A sustainable future is on the horizon with Digital Twins and AI

Someone shaking hands with an AI through a laptop screen.
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Sustainability is a top priority for all organisations today—for example, one-third of Europe’s largest companies have pledged to reach net-zero emissions by 2050, according to Accenture. Yet the firm also found that enterprises must significantly accelerate their efforts over the next decade, as just 9% of companies are currently on track to achieve this goal.

One way organizations can reach net zero and address other sustainability efforts is through the combined power of digital twins and AI. The technologies provide companies with unparalleled insights into their operations that can then inform sustainability improvements and help them achieve climate goals. For example, digital twins can be used to test various scenarios and help companies determine the best strategies for reducing energy consumption and emissions.

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Technology advances accelerating Digital Twin adoption

Of course, digital twins have already been deployed in various ways. For example, helping healthcare researchers create highly accurate models of the heart, lungs, or other organs to improve clinical diagnoses, education, and training. The energy industry also offers numerous use cases for digital twins, including building digital models to guide oil drilling efforts in real-time.

But recent technology advances in simulation and modelling capabilities, increased deployment of IoT sensors, and a more widely available computing infrastructure mean that companies can increase their reliance on digital twins. And when organizations augment digital twins with AI, they can realize additional benefits—for example, running simulations to investigate "what-if" scenarios and gain a deeper understanding of cause and effect.

There are numerous examples of how these technologies can enhance operations, including their ability to inform a greener world. With that in mind, below are a few use cases that demonstrate how digital twins and AI are driving sustainability improvements across industries.

Cheryl Ajluni

Cheryl Ajluni is Director of Industry Solutions at Keysight.

Smart industry

By 2025, 89% of all IoT platforms will include digital twins, transforming how industrial and manufacturing facilities operate and providing granular insights to enhance sustainability efforts. Examples include:

  • Investigating ways to reduce energy consumption through a deeper understanding of where energy loss is occurring
  • Using predictive analytics to determine how emissions could be reduced by making various changes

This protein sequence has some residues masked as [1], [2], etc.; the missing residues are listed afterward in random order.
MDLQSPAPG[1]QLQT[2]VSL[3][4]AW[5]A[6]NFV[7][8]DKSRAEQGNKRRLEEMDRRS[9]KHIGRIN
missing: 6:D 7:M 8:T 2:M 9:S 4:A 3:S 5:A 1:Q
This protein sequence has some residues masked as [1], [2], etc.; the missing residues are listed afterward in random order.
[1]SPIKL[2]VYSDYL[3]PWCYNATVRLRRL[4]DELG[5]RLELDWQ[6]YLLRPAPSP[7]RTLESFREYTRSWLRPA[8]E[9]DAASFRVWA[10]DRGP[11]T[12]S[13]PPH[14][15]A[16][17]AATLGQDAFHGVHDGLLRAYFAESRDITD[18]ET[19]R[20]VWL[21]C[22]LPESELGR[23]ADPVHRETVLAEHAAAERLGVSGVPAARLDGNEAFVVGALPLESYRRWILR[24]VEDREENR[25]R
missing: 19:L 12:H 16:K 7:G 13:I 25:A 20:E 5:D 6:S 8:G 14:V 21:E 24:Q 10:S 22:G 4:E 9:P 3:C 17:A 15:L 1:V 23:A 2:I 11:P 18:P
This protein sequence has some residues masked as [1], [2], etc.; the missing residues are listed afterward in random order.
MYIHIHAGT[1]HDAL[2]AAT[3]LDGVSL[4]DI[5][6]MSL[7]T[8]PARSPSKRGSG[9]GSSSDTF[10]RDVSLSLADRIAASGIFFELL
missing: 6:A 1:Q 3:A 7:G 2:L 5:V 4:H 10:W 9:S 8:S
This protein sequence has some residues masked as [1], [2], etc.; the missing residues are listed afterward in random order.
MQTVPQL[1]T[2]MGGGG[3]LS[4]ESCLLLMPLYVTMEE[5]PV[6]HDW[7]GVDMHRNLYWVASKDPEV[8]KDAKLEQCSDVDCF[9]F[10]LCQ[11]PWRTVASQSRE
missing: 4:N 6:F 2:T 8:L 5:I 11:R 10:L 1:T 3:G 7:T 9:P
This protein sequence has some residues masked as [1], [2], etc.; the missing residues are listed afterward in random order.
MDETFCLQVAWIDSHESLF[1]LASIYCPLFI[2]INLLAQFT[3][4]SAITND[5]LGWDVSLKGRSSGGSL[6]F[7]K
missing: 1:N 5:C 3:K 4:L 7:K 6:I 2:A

• Conducting risk assessments to identify operational weaknesses that could lead to accidents with an environmental impact

Smart Cities

City planning, management, and optimisation is another area poised to transform through the combined power of digital twins and AI. These smart cities offer numerous benefits—addressing food insecurity, increasing mobility, and helping identify criminal activity to name just a few. Smart cities also have much to offer in the form of addressing sustainability goals.

With digital twins and AI, city governments can understand, quantify, and predict the impact of their decisions on the environment and test potential scenarios to determine the most environmentally beneficial situation.

As carbon neutrality becomes a priority for cities across the globe, expect the usage of digital twins and AI to increase.

Smart buildings

Just as digital twins and AI can help city sustainability efforts, they are also increasingly being utilized to create smart buildings. The technologies ensure sustainability is top of mind from the outset, enabling construction managers and other stakeholders to develop virtual representations that can evaluate a building’s anticipated carbon footprint during the design phase.

Becoming a more sustainable industry and, ultimately, planet has been an elusive goal for the last several years. But with recent advances in AI and increased adoption of digital twins, this vision is poised to be realised. Now is the time for organisations to harness the combined power of these technologies to obtain insights at every stage of operations that will support a more sustainable, less carbon-intensive economy at a micro-level—and a greener world overall.

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Cheryl Ajluni is Director of Industry Solutions at Keysight. Prior to that, she worked as editor-in-chief for magazines like Electronic Design and as an engineer in the aerospace industry.